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Puppets make a splash at Woodinville Library

  • Written by Deborah Stone
There’s always something interesting to look at in the exhibit case at the Woodinville Library, from scientific and historical displays to unique artwork and crafts.

This month, a colorful exhibit on puppetry is sure to catch your eye. There are puppets of varying types and styles, from the far reaches of the globe. All are from the collection of longtime Woodinville area resident Cheryl Hadley.

The local woman, who once worked at the Woodinville Library as a children’s librarian (and still subs there on occasion), has been enamored with puppets for many years. She started making them for a traveling puppet show when she lived in California and then later got involved with a regional guild of the Puppeteers of America, an organization dedicated to the art of puppetry.

Hadley has several hundred puppets in her collection. "I’ve never actually counted them, so I don’t know the exact number," she says. "I’ve been collecting them for a long time. I pick them up at fairs and festivals, or at different stores and also when I’m traveling. I’m always on the lookout for them."

Hadley particularly enjoys bringing puppets back with her from the many exotic locales she visits.

"I think they’re such great representatives of a culture," she adds.

Highlights from the display at the library include shadow puppets from Turkey and Indonesia, a two-faced puppet from Nepal, a demon puppet from Sri Lanka, animal finger puppets from Peru and a beautifully articulated marionette from Burma.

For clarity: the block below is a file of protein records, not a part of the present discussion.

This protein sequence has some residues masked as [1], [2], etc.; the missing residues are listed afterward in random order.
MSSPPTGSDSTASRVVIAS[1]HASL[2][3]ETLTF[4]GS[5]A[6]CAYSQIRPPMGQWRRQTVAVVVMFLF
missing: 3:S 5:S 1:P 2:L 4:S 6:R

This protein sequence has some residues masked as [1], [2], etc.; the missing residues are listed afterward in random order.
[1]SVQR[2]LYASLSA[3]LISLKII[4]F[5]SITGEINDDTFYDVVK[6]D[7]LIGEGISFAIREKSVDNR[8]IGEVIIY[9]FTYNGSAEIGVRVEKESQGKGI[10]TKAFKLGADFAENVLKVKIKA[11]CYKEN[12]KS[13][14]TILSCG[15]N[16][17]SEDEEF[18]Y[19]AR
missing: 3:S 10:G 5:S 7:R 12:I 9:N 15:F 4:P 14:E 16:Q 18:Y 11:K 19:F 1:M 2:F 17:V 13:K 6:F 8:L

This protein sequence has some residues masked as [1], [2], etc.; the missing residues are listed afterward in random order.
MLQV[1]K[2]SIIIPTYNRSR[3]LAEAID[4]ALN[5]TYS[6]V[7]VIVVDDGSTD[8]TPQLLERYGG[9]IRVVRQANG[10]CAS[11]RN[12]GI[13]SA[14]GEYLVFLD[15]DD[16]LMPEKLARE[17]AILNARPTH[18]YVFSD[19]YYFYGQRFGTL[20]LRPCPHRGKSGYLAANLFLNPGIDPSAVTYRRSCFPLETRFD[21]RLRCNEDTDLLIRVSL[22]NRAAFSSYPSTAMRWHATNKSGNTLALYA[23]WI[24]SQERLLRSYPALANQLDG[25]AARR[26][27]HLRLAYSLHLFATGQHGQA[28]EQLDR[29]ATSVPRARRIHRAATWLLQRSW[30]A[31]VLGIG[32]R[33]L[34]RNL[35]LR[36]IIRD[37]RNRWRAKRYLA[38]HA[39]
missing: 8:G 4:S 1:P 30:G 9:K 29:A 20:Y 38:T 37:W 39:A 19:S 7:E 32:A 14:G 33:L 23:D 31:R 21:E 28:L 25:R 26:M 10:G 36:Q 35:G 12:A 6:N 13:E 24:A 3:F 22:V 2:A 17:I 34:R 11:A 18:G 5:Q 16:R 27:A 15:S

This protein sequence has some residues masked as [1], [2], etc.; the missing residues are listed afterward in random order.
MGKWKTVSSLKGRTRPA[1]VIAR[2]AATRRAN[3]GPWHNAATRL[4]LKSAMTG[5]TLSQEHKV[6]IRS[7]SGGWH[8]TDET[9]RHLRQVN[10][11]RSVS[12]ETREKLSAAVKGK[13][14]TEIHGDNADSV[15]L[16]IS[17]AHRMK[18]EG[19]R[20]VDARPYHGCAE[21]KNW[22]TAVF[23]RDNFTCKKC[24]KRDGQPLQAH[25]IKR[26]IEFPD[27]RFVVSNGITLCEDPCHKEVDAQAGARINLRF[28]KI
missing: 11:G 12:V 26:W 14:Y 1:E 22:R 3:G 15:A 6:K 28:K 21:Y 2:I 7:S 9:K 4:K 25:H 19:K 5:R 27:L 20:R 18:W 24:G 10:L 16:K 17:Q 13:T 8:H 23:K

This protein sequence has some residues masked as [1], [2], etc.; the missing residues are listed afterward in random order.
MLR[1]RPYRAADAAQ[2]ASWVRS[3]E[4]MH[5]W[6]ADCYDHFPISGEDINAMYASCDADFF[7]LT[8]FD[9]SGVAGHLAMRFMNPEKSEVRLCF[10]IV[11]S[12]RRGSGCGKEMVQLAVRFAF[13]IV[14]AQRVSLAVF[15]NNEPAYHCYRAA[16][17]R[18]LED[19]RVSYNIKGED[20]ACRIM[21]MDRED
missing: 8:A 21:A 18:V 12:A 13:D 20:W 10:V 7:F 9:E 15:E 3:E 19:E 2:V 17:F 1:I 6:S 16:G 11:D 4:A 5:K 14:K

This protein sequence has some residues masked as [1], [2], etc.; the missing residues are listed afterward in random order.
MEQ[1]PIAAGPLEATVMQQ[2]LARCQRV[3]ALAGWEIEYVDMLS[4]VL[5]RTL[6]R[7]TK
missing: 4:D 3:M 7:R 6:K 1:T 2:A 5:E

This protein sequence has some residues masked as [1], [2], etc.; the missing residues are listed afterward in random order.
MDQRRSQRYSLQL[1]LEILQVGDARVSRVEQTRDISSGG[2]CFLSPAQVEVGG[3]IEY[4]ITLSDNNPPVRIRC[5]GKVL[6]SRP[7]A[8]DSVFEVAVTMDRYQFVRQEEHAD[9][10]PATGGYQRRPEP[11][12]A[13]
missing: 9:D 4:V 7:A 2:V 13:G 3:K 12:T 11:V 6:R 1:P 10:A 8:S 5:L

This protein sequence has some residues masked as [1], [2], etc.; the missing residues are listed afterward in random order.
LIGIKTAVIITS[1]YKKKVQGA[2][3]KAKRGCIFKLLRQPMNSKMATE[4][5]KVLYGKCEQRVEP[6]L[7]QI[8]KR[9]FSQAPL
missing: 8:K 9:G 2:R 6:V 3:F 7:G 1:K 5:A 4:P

There are hand puppets from China, Sicilian marionettes decked out in armor, a rod puppet from Mali, pop-up puppets from the Czech Republic and two Inuit puppets from Canada, complete with fur-trimmed parkas.

The exhibit fits in well with the "One World, Many Stories" theme that King County Libraries has for its summer reading program.

"Puppets help bring stories to life," comments Hadley. "They animate the story. And since the use of puppetry is nearly universal, you can find the art form in most every country."

Hadley notes that puppetry goes back thousands of years and has its roots in Asia.

The local woman enjoys introducing kids to puppetry through workshops she holds at the various libraries in the area.

She shares some of her own puppets and then encourages children to make their own.

This summer, she will be at libraries in Woodinville, Bothell, Kenmore, Kirkland and Shoreline.

"I’m going to teach kids to make sock puppets but they’re not just your standard sock puppets," explains Hadley. "They’re super sock puppets. And I have all sorts of materials like feathers, felt, fake fur and more that the children can use to provide texture, color and detail to their puppets."

She adds, "When they’re done, they leave with their own creations, which they can use to tell their own stories."

In explaining the allure of the art form, Hadley says, "Puppetry is like a miniature theater. It’s portable and accessible to all.

"Anything can be a puppet – a spoon, sock, spatula … And anybody can participate. You don’t need lots of people either. One person can do it all."

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